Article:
Ever since I began writing I’ve heard numerous writers and editors say that books need to be one thing … because then it’s easier to sell them. The reader needs to see one emotion emblazoned across the cover, scary, funny, mysterious, sweet, sexy — to name just a few. Books that blend these elements tend to be more difficult to cover and to market. Which has always been a problem for me, because I love nothing more than blending elements and complicating my stories.
I was writing emotionally poignant contemporaries when the cartoon cover came to life and kicked all the other contemp covers out of the pool. Suddenly every single author and every single contemporary had that cartoon cover look, legs, silhouettes, and stilettos that were fun, fun, fun. I personally liked the covers very much, because they jumped out at you and practically screamed, “read me, I’m going to be a good time”. The quieter covers began to fade away and where once on the shelves there was nothing but Adirondack chairs, now it was all legs.
But as we all discovered over time, not all contemps were particularly funny or fit that look. At some point I think readers began to distrust the covers. They weren’t sure exactly what they were getting. And authors who weren’t writing funny, were either getting covers that didn’t quite fit, or they were being encouraged to change their stories. In the end, that part of the market took a tumble, and the pendulum swung to dark and dangerous — vampires, serial killers, dead bodies … you know the look I’m talking about. Everything went dark. Recently there has been a trend back toward the scenic landscape covers, which embody my new series at Angel’s Bay.
I personally love my new covers because I think they really blend the elements. While my books do take place in a small town, there’s also a little suspense, a lot of emotion, a touch of humor, and a hint of the mystical. Did I mention that I like to complicate things? I love stories with layers. I always have a backstory mystery — I can’t help myself even though I sometimes drive myself crazy trying to figure out what happened a hundred years ago. That mystery always ties into the present. And the characters have relationships beyond the the powerful romance that brings two souls together in a town where many people have lost their way at one point or another.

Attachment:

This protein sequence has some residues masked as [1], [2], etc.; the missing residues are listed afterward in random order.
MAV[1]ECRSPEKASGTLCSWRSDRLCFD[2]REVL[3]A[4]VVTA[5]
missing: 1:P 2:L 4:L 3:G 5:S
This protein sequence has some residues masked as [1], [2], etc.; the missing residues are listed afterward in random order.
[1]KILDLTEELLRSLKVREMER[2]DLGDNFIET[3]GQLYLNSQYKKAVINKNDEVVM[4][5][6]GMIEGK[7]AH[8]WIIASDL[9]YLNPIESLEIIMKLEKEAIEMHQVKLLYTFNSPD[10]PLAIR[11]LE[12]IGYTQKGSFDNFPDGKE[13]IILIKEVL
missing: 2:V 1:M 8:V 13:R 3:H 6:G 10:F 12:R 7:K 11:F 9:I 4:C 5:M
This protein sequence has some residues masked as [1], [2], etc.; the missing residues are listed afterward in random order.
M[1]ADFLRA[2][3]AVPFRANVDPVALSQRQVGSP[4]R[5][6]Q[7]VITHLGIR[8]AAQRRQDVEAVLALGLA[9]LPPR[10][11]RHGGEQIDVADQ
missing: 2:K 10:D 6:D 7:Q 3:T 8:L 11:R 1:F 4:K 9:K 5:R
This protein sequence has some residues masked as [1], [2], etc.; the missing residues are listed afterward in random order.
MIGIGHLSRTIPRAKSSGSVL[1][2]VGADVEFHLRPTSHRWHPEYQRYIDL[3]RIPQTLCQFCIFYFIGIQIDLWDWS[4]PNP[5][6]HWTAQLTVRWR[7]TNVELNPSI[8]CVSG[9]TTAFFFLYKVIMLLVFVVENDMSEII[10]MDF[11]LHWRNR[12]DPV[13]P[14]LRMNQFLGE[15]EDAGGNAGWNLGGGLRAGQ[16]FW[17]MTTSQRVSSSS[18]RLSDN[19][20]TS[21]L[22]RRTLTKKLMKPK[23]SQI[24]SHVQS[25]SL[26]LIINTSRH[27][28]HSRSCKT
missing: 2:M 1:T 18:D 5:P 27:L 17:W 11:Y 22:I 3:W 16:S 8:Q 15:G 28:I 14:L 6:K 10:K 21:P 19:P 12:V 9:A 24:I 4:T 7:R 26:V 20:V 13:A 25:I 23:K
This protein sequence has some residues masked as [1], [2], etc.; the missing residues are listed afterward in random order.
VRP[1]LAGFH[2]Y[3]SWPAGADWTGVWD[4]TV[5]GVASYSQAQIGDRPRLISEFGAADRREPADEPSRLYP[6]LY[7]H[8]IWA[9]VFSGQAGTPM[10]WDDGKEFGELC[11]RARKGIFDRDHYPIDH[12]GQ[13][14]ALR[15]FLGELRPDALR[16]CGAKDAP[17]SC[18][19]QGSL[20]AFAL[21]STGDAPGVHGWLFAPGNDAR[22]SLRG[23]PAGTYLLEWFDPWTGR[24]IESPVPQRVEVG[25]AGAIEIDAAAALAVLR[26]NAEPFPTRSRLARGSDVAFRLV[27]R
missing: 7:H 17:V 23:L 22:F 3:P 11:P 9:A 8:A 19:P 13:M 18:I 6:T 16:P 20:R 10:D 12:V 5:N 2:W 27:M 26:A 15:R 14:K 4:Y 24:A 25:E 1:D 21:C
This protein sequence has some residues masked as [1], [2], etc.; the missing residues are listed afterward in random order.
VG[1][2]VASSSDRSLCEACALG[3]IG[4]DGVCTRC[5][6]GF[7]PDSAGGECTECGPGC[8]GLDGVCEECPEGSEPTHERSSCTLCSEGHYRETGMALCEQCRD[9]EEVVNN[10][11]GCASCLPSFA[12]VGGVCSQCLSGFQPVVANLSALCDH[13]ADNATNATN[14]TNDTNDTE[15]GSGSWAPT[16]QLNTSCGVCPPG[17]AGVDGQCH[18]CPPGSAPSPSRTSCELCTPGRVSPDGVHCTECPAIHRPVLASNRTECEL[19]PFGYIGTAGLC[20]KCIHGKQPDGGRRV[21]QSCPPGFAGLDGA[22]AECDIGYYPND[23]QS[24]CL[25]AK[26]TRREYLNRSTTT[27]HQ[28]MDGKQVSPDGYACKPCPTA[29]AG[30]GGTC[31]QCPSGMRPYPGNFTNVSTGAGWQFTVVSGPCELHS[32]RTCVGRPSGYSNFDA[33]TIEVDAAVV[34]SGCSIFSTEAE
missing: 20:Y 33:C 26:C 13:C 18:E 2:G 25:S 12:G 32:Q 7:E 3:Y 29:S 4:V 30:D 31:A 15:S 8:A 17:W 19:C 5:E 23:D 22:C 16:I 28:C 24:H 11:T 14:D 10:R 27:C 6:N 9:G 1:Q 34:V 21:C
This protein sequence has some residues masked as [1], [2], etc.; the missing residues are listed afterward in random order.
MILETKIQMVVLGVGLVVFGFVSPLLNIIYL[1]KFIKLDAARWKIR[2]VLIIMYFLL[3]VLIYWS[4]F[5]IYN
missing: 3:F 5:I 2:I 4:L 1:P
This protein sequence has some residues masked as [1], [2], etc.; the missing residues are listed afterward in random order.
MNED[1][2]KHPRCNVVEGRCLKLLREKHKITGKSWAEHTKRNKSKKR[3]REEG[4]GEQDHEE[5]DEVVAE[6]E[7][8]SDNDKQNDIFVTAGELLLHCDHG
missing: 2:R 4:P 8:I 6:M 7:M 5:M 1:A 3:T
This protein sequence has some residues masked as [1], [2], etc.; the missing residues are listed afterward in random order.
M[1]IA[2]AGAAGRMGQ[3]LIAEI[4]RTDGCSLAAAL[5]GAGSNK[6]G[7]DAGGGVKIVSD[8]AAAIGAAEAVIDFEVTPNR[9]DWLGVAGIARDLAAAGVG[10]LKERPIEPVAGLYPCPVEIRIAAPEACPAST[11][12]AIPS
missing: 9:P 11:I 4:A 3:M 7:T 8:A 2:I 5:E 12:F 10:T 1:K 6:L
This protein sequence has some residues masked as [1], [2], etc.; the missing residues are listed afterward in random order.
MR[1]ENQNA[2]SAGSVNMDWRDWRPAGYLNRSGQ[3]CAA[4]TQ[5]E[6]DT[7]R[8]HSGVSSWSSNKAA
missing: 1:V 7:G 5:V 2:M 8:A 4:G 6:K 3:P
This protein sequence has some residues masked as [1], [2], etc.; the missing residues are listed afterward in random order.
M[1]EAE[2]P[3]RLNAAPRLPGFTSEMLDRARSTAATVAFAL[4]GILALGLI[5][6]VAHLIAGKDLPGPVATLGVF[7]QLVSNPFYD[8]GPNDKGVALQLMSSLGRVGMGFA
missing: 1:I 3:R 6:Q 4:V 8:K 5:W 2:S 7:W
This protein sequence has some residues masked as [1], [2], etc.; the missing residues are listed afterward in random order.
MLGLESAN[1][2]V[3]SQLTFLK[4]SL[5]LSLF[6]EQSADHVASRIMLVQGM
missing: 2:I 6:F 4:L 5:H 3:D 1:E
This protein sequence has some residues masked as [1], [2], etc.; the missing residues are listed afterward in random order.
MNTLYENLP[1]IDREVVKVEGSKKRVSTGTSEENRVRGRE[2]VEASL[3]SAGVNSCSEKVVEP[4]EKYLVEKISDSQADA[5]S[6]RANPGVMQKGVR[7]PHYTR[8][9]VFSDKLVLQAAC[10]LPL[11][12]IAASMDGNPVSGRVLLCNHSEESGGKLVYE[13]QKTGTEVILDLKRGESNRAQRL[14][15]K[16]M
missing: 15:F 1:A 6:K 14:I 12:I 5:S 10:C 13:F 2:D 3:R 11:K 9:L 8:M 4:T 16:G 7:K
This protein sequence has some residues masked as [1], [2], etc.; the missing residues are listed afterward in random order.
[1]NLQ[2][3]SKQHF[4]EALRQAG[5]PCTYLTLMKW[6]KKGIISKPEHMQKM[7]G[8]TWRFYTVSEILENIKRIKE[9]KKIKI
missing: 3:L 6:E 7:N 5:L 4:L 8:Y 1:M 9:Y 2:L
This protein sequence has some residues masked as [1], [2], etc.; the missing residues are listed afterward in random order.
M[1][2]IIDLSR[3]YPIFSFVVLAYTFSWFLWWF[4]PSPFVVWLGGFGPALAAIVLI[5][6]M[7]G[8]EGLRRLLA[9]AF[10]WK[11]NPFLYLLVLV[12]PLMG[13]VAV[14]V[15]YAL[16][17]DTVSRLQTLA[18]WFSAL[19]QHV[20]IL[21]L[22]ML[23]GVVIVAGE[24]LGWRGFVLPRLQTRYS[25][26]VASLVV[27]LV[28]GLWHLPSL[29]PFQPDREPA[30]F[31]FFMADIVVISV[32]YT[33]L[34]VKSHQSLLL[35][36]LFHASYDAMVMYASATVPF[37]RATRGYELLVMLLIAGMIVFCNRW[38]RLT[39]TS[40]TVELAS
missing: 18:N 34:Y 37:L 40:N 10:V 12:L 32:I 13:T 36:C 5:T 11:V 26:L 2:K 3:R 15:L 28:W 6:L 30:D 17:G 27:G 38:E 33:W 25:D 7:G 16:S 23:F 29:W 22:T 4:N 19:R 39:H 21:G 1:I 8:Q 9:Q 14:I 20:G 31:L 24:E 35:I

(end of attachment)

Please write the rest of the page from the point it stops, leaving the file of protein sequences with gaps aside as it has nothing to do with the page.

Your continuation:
I’ve seen my books reviewed under mainstream, romantic suspense, contemporary and women’s fiction. I don’t know what they are exactly, but I hope they’re good. While I appreciate the art department’s difficult job in trying to accurately create a cover that portrays the best selling element of a story, I hope writers don’t ever lose sight of the fact that a good book is more than just one thing. My favorite writers hit as many notes as I do. And whether they’re writing a funny contemp or a sexy historical or a terrifying suspense, they always remember that the characters are three dimensional, that sometimes sex is funny, that sometimes the strongest alpha hero succumbs to his emotions, that sometimes secrets are hidden in small towns and ordinary people have extraordinary adventures.
What about you? What draws you to a book? Will a particular cover element sell you every time? What’s your favorite? And are their certain cover looks that drive you away?
If you’d like to check out my new Angel’s Bay series, On Shadow Beach (Book 2), is now on sale and In Shelter Cove (Book 3) comes out on April 27th. While some of the story lines continue, each of the books feature a new central story and can be read on their own. Excerpts can be found at my website.
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